D produced 3 “smell-a-likes” of 3 perfumes made by C (L’Oreal). The names of each of the perfumes imitated was protected by a trade mark. C claimed that its trade marks relating to the 3 perfumes were infringed by:
1) D’s packaging, which sought to imitate that of C; however this claim dropped.
2) “Comparison lists” used by D (i.e. lists on the back of packages indicating which of D’s perfumes smelled like which of C’s)
- E.g. “Stitch No 7 smells like Trésor”
· See notes.
· In present case, use of trade mark was not descriptive (as in Arsenal FC)
Ø Rather it was for comparative purposes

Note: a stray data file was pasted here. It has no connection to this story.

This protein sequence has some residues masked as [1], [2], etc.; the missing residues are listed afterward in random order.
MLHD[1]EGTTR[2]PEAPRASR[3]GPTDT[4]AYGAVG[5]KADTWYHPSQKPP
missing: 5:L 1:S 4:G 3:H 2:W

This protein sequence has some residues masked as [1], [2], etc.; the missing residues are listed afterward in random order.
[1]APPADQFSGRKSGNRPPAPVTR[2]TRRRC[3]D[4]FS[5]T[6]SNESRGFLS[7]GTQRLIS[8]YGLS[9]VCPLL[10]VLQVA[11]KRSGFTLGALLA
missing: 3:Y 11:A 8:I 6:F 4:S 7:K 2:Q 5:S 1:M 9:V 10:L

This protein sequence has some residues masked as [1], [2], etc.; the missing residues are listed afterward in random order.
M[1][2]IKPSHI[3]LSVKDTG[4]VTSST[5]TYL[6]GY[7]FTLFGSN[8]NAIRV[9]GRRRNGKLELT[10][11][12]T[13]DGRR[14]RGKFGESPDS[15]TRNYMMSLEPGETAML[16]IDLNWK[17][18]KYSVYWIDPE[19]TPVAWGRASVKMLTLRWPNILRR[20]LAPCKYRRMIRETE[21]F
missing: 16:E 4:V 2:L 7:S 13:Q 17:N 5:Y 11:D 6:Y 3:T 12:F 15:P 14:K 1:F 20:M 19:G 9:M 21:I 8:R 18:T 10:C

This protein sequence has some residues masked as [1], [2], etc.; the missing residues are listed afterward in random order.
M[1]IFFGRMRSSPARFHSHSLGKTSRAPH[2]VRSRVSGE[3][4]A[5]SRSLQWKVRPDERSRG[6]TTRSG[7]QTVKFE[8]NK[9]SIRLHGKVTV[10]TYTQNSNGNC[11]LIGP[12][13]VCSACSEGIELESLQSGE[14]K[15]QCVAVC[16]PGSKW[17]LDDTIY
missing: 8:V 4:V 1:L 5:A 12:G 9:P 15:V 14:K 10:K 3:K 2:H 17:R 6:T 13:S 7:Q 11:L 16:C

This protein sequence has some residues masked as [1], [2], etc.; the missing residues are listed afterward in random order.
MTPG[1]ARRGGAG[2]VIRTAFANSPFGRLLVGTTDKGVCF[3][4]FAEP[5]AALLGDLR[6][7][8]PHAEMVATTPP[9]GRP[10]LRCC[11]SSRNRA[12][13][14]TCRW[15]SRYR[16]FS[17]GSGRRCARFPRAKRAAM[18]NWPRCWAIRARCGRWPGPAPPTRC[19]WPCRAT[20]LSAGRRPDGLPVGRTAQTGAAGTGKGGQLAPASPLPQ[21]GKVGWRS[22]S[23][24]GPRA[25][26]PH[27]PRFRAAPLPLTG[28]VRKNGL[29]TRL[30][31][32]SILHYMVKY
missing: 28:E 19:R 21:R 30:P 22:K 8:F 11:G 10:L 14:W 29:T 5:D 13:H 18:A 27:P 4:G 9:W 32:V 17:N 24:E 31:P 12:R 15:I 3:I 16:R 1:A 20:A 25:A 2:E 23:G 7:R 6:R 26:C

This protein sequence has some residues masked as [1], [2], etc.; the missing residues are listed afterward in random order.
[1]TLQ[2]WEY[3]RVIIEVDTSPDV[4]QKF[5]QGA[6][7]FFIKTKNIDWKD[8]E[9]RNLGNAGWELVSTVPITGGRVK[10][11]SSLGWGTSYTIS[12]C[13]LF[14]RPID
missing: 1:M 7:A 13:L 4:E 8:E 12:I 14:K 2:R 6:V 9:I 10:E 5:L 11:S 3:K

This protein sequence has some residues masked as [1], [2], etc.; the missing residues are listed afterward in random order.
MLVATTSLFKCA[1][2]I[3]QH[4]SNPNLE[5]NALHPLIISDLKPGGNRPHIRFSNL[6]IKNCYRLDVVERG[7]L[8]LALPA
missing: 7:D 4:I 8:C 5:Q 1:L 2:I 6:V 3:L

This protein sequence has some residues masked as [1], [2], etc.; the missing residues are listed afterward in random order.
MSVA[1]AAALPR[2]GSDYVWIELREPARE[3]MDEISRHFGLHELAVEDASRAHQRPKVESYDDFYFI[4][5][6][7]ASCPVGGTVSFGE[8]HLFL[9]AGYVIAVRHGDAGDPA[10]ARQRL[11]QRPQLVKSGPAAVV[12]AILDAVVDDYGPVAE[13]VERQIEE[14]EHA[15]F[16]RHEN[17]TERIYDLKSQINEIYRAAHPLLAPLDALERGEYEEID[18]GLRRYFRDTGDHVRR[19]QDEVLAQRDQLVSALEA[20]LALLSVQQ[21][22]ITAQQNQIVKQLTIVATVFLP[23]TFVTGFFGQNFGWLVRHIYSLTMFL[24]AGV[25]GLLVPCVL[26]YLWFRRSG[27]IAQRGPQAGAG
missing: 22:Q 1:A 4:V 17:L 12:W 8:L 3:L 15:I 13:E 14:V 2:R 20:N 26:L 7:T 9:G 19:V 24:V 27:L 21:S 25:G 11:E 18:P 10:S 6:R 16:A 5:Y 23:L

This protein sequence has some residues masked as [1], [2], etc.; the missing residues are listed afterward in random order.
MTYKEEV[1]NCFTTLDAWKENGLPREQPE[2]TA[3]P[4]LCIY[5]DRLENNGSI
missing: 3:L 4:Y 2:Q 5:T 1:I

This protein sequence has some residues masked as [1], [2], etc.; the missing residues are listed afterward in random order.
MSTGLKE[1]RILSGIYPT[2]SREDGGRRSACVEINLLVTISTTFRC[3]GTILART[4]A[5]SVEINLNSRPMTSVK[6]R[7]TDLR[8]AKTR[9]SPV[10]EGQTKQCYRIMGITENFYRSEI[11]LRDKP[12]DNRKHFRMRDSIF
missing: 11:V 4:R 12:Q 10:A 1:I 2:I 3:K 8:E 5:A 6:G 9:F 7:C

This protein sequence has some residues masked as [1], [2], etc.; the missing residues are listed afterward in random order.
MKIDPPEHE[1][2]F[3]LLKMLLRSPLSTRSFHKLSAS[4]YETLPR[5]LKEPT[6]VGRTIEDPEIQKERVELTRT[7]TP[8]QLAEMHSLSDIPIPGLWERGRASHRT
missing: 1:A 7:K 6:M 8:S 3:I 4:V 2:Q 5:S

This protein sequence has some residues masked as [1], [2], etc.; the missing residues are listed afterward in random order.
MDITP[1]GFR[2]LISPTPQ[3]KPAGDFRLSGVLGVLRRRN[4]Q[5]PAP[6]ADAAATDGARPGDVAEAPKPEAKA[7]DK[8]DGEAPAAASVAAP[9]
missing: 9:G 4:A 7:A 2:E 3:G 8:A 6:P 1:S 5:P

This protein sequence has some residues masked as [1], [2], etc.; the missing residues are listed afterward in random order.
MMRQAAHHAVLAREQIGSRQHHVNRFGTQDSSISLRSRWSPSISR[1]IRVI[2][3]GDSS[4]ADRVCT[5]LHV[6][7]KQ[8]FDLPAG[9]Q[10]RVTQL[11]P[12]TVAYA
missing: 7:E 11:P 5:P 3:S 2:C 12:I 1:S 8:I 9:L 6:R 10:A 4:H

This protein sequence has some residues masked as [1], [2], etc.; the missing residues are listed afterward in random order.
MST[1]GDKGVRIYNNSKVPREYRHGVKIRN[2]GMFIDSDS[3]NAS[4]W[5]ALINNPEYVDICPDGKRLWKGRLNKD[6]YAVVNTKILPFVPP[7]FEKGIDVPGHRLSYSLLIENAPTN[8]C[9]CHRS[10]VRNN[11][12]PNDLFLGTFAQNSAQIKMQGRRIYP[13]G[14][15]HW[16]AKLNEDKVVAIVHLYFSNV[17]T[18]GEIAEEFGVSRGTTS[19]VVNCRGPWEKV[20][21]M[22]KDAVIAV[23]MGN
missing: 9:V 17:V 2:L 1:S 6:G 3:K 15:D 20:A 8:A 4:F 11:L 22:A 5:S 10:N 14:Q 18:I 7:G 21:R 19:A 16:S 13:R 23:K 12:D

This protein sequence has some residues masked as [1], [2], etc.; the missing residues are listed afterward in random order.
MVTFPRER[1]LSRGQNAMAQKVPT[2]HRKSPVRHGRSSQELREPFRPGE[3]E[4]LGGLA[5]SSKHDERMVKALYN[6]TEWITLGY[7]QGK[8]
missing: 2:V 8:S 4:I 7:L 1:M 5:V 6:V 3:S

· Thus was used for purpose of advertising
Court of Appeal (2010):
· “I have real difficulty” in dealing with the communication/advertisement/investment functions
Ø Is nothing in legislation about them
Ø Are conceptually vague and ill-defined
· Appears to be that any comparative advertising is banned.
Ø i.e. as it will automatically impinge on advertisement function.
· Court appears to be saying that where advantage is taken of an earlier trademark, this is automatically unfair.
· Thus is no distinction between:
i) Permissible free-riding
ii) Impermissible free-riding
· This amounts to pointless monopoly.
· On basis of ECJ’s preliminary judgment:
1) Comparison lists breach Article 5(1)(a)
- As they adversely affect advertising function of C’s mark
2) Comparison lists also breach of Article 5(2)
- As they take advantage of reputation of C’s mark